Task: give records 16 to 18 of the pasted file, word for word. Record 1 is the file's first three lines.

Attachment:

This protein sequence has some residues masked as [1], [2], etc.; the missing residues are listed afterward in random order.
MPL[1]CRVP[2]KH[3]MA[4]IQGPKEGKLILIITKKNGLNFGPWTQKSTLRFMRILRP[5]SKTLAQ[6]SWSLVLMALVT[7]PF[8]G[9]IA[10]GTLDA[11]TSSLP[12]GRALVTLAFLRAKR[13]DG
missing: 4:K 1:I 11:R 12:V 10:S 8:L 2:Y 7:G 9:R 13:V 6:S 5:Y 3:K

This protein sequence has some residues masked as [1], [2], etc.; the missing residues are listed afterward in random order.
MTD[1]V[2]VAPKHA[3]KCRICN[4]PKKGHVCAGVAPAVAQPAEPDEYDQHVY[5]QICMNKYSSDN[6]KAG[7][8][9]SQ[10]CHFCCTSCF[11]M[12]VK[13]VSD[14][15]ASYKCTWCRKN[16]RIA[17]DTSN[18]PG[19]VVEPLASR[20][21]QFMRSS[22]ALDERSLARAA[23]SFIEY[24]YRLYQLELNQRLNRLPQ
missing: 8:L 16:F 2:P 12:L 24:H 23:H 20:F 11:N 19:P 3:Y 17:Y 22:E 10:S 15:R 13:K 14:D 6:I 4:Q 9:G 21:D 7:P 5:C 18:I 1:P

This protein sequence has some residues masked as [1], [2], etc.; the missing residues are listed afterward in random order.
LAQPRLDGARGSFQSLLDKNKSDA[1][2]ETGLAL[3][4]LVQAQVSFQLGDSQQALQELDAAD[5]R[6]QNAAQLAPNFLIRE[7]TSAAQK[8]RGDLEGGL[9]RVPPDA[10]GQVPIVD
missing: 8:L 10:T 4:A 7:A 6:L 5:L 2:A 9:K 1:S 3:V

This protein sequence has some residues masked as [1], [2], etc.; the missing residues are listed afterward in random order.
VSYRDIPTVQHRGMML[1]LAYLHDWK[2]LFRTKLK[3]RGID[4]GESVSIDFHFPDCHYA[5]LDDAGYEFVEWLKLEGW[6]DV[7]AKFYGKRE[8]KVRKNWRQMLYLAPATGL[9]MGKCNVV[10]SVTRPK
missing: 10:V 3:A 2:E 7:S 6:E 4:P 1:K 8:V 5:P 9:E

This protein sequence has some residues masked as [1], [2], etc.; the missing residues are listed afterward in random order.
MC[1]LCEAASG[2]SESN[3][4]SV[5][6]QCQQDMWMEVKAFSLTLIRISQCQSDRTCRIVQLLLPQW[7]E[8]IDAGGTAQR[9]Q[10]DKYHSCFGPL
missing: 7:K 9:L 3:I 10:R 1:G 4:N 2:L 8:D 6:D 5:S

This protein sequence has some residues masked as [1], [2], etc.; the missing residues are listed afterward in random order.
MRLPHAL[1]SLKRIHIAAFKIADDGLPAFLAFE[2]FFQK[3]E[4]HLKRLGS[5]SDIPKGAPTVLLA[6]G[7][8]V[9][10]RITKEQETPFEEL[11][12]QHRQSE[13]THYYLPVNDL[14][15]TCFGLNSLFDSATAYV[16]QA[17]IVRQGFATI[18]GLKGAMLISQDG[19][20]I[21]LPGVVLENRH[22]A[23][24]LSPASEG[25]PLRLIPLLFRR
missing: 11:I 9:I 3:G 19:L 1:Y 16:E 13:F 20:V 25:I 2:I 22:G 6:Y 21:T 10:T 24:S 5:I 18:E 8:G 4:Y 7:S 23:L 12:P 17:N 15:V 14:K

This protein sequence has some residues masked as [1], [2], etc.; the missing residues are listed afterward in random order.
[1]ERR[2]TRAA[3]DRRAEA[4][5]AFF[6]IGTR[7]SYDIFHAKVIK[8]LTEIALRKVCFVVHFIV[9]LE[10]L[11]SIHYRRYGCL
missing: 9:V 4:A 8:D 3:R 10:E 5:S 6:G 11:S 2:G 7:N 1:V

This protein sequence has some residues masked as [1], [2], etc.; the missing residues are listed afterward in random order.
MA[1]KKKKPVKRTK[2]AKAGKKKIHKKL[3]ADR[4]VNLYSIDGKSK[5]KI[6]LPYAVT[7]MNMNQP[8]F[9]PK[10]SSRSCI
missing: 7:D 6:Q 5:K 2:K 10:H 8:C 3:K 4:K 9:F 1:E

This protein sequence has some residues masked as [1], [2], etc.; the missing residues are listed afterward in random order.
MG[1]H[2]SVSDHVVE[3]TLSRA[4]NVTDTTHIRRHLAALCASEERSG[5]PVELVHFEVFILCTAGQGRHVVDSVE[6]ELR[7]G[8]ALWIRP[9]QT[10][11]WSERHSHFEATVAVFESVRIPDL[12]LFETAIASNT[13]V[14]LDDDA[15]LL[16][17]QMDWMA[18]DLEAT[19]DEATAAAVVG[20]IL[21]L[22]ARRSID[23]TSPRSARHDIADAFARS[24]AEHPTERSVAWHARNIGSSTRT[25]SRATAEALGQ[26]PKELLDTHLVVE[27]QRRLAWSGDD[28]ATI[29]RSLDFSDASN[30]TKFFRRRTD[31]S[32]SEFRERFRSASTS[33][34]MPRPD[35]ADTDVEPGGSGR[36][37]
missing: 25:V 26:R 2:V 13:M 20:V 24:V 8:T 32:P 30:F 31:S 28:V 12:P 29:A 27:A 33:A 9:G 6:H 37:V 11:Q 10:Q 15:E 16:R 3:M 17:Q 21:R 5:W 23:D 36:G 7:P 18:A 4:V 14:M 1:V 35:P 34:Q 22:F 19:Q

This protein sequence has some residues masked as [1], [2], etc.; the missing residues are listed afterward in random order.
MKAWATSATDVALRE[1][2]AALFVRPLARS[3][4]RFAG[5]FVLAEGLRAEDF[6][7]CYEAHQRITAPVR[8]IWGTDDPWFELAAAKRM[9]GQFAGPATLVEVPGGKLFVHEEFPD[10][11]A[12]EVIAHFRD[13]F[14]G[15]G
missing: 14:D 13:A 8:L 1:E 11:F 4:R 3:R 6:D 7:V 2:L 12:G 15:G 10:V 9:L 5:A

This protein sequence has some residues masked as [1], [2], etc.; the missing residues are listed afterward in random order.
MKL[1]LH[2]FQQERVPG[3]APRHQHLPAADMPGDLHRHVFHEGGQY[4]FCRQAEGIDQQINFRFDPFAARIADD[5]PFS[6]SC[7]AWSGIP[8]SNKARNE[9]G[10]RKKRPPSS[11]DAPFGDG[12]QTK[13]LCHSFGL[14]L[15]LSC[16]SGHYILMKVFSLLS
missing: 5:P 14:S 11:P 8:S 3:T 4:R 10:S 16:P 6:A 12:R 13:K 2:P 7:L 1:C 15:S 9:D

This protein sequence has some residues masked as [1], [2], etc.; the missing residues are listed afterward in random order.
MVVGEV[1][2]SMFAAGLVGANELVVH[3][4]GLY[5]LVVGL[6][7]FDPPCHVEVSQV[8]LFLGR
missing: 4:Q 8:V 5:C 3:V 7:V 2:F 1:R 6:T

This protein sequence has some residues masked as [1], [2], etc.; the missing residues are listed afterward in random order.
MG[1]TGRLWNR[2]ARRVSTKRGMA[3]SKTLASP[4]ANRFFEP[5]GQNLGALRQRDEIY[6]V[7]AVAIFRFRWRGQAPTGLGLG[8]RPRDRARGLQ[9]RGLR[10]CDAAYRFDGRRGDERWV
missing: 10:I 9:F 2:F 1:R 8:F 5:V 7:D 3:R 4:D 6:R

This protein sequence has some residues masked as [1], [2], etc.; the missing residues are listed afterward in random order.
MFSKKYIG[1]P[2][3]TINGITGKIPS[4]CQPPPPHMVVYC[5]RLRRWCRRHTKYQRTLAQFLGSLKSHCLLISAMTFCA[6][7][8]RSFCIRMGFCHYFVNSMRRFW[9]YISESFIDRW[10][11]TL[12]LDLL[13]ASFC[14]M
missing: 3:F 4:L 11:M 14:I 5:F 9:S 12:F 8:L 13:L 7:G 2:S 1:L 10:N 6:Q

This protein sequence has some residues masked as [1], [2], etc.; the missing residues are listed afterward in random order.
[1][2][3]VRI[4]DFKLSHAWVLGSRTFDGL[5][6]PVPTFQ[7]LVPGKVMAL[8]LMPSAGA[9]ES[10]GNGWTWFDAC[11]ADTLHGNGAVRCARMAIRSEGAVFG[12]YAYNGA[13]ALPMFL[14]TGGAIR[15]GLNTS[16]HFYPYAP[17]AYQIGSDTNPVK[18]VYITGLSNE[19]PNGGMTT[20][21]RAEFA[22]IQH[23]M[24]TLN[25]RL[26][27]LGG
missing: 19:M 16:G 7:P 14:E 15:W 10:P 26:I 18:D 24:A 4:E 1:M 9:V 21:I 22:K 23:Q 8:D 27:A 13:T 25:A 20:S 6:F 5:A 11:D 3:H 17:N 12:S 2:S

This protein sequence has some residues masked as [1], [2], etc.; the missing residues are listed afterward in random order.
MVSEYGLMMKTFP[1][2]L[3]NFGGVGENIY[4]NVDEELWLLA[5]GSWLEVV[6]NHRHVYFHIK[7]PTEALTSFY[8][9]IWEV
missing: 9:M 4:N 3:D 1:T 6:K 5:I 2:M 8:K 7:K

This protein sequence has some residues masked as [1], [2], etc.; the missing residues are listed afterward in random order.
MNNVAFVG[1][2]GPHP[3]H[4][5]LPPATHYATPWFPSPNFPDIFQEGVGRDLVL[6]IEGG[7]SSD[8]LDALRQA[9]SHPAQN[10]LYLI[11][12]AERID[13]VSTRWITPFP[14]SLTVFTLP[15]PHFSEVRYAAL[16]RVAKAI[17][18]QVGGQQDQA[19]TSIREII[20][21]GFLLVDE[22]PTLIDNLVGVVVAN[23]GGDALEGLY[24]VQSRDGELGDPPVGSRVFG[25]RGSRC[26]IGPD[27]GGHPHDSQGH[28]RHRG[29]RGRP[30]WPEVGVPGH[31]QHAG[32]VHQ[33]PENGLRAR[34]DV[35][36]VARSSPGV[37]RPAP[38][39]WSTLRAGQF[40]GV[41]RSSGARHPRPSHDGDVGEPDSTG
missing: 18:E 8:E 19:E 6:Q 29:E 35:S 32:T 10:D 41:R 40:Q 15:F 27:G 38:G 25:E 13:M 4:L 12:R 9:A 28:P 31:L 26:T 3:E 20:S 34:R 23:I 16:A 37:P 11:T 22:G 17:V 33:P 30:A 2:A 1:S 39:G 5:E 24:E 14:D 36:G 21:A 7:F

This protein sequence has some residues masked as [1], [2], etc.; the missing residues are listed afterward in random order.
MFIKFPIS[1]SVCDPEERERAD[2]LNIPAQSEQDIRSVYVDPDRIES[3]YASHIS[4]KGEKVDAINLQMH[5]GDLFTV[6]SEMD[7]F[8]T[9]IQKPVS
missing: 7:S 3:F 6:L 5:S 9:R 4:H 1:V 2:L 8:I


This protein sequence has some residues masked as [1], [2], etc.; the missing residues are listed afterward in random order.
MVSEYGLMMKTFP[1][2]L[3]NFGGVGENIY[4]NVDEELWLLA[5]GSWLEVV[6]NHRHVYFHIK[7]PTEALTSFY[8][9]IWEV
missing: 9:M 4:N 3:D 1:T 6:K 5:I 2:M 8:K 7:K

This protein sequence has some residues masked as [1], [2], etc.; the missing residues are listed afterward in random order.
MNNVAFVG[1][2]GPHP[3]H[4][5]LPPATHYATPWFPSPNFPDIFQEGVGRDLVL[6]IEGG[7]SSD[8]LDALRQA[9]SHPAQN[10]LYLI[11][12]AERID[13]VSTRWITPFP[14]SLTVFTLP[15]PHFSEVRYAAL[16]RVAKAI[17][18]QVGGQQDQA[19]TSIREII[20][21]GFLLVDE[22]PTLIDNLVGVVVAN[23]GGDALEGLY[24]VQSRDGELGDPPVGSRVFG[25]RGSRC[26]IGPD[27]GGHPHDSQGH[28]RHRG[29]RGRP[30]WPEVGVPGH[31]QHAG[32]VHQ[33]PENGLRAR[34]DV[35][36]VARSSPGV[37]RPAP[38][39]WSTLRAGQF[40]GV[41]RSSGARHPRPSHDGDVGEPDSTG
missing: 18:E 8:E 19:E 6:Q 29:E 35:S 32:T 10:D 41:R 40:Q 15:F 27:G 38:G 25:E 13:M 4:L 12:R 9:A 28:P 31:L 26:T 3:E 20:S 34:R 23:I 16:A 37:P 11:T 22:G 17:V 33:P 30:A 2:A 1:S 39:G 5:E 24:E 14:D 36:G 21:A 7:F

This protein sequence has some residues masked as [1], [2], etc.; the missing residues are listed afterward in random order.
MFIKFPIS[1]SVCDPEERERAD[2]LNIPAQSEQDIRSVYVDPDRIES[3]YASHIS[4]KGEKVDAINLQMH[5]GDLFTV[6]SEMD[7]F[8]T[9]IQKPVS
missing: 7:S 3:F 6:L 5:S 9:R 4:H 1:V 2:L 8:I